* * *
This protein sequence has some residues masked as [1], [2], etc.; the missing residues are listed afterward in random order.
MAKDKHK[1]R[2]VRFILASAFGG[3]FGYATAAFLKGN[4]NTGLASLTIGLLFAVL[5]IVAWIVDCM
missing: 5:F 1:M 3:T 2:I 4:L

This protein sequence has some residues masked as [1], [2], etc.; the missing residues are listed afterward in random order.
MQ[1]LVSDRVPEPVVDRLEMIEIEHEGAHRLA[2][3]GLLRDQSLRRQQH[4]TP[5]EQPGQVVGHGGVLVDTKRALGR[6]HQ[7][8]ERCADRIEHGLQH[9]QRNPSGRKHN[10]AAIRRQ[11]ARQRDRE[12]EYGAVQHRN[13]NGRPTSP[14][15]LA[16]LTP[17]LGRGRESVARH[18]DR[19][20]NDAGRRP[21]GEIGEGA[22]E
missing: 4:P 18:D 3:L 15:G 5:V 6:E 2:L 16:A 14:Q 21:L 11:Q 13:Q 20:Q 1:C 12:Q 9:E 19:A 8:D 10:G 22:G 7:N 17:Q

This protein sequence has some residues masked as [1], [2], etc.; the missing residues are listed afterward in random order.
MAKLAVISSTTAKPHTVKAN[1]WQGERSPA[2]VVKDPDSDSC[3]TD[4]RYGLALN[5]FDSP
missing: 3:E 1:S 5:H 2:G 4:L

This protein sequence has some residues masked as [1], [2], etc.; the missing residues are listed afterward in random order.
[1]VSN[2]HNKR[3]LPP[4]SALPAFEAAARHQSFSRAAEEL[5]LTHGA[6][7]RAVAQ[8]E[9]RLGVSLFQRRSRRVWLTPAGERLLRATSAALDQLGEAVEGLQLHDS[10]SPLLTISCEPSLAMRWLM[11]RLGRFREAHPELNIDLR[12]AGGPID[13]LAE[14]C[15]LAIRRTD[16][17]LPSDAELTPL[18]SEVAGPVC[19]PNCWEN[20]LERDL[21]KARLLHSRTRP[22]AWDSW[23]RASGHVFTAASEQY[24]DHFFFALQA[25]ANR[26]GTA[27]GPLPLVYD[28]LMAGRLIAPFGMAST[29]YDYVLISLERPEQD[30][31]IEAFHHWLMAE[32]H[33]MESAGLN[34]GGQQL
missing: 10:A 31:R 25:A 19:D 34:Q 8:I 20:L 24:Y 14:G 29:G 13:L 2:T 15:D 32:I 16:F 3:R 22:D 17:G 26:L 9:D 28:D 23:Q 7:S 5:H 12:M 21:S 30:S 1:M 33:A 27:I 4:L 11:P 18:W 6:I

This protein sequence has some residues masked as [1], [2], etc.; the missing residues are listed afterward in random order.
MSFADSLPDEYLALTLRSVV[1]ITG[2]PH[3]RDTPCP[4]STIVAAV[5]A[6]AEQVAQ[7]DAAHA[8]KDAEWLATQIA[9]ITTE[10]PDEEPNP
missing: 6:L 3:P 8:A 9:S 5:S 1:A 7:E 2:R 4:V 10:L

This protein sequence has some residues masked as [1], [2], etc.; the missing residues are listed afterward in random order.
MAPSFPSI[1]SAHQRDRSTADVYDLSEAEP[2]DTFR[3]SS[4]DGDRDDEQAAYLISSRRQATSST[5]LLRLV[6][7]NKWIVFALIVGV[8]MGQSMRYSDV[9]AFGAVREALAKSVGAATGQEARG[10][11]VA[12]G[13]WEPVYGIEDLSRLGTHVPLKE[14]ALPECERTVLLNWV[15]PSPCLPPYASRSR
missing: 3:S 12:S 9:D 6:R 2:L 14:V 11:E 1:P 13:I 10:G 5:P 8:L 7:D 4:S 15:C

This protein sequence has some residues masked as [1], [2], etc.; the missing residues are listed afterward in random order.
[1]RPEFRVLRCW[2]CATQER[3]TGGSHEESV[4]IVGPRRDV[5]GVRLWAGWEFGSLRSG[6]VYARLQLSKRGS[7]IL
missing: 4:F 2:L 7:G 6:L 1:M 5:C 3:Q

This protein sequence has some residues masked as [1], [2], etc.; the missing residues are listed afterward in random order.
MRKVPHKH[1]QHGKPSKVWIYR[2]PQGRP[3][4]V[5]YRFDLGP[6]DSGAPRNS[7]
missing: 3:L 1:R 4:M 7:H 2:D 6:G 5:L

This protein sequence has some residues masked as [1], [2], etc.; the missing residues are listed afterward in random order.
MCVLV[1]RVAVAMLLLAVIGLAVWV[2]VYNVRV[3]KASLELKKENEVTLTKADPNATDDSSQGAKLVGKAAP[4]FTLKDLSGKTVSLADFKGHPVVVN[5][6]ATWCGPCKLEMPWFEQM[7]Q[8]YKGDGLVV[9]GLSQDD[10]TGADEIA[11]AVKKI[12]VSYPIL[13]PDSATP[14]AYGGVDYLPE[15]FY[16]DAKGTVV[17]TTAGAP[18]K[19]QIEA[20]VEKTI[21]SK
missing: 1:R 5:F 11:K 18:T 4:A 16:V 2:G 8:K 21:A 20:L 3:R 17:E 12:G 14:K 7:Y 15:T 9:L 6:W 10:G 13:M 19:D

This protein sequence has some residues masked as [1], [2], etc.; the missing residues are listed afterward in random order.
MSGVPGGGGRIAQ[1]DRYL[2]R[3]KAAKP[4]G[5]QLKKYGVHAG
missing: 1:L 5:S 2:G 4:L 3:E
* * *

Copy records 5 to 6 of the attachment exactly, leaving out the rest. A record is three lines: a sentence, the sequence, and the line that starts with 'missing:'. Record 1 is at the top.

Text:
This protein sequence has some residues masked as [1], [2], etc.; the missing residues are listed afterward in random order.
MSFADSLPDEYLALTLRSVV[1]ITG[2]PH[3]RDTPCP[4]STIVAAV[5]A[6]AEQVAQ[7]DAAHA[8]KDAEWLATQIA[9]ITTE[10]PDEEPNP
missing: 6:L 3:P 8:A 9:S 5:S 1:A 7:E 2:R 4:V 10:L

This protein sequence has some residues masked as [1], [2], etc.; the missing residues are listed afterward in random order.
MAPSFPSI[1]SAHQRDRSTADVYDLSEAEP[2]DTFR[3]SS[4]DGDRDDEQAAYLISSRRQATSST[5]LLRLV[6][7]NKWIVFALIVGV[8]MGQSMRYSDV[9]AFGAVREALAKSVGAATGQEARG[10][11]VA[12]G[13]WEPVYGIEDLSRLGTHVPLKE[14]ALPECERTVLLNWV[15]PSPCLPPYASRSR
missing: 3:S 12:S 9:D 6:R 2:L 14:V 11:E 1:P 13:I 10:G 5:P 8:L 7:D 4:S 15:C